Finally, even if you’re on a longer trip, there’s a use for certain types of international SIM. There’s often a lag between arriving in a new country and picking up a local SIM, and it’s good to have a working phone straight away to do things like call an Uber or tell your Airbnb host you’ll be late. If the cost isn’t extortionate, international SIMs can be very useful for your first few hours somewhere new.
So, What’s Out There?
Despite our commitment to local SIM cards, we’ve reviewed a couple of international options in the past. We’ve included both of them here, plus several other market leaders.
There’s full details of the number of countries they work in, data and voice rates, package options and more.
OneSim is the international card offering of US carrier Belmont Telecom, which comes in three different packages:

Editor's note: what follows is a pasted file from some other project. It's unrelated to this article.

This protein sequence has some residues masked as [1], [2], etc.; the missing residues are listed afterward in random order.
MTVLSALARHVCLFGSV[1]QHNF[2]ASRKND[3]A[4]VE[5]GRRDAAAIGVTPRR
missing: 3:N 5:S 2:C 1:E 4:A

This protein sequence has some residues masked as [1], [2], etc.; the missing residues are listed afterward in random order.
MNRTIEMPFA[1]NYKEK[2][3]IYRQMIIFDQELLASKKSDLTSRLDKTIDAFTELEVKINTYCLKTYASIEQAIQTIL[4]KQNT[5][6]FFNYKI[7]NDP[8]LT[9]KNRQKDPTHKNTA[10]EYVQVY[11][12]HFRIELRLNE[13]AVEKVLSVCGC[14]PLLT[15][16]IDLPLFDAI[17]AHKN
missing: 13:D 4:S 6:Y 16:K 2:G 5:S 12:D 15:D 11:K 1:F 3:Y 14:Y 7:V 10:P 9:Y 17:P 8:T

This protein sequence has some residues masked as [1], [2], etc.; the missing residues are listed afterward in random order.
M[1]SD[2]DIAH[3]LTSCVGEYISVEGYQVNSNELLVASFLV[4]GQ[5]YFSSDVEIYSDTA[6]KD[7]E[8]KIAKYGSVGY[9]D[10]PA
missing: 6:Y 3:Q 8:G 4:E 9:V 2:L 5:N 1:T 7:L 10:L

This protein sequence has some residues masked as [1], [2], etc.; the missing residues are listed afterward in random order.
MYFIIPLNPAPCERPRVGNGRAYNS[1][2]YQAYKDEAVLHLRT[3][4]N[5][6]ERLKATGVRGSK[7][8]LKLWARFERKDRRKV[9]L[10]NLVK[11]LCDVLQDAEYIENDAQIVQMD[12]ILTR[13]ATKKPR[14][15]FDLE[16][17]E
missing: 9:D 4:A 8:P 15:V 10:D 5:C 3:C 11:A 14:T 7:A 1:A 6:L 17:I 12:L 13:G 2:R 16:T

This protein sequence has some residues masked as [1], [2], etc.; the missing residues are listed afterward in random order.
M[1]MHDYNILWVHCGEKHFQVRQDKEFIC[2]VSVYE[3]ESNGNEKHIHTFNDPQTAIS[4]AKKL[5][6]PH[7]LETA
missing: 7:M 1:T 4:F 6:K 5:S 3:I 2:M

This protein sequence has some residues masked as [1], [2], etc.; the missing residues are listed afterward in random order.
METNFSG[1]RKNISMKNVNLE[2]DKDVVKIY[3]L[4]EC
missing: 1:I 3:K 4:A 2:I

- Plus SIM (for international calls and messages and limited data service)
- Data & Roam (for international calls, messages and data)
- Europe (for international calls, messages and data in Europe).
All plans give customers two numbers, one European (based in Estonia), and one from the customer’s home country. Numbers for other countries are available for purchase, too. Plans are all prepaid, and include free incoming calls and messages for a number of countries, as well as reduced rates for outgoing calls.
How many countries does it work in? 200+ for Plus and Data & Roam, 50 for Europe.
Data plans: from $0.05 per MB for Plus (limited availability) and Data, $0.03 per MB for Europe.
Outgoing calls: $0.29 per minute for Plus (voice packages available) and Data, $0.25 per minute for Europe.
Extras: VoIP app, 24/7 technical support, partnership with Skype and Viber (free calls whenever there’s Wi-Fi!), voicemail, miles back with several frequent flier programs.
WorldSIM offers voice, messaging and data plans for over 200 countries, and promises to reduce roaming charges by 95%.
Its offerings come in four variants:
- Infinity (voice plans and automatic connection to 50 million Wi-Fi hotspots worldwide)
- Data (for mobile internet)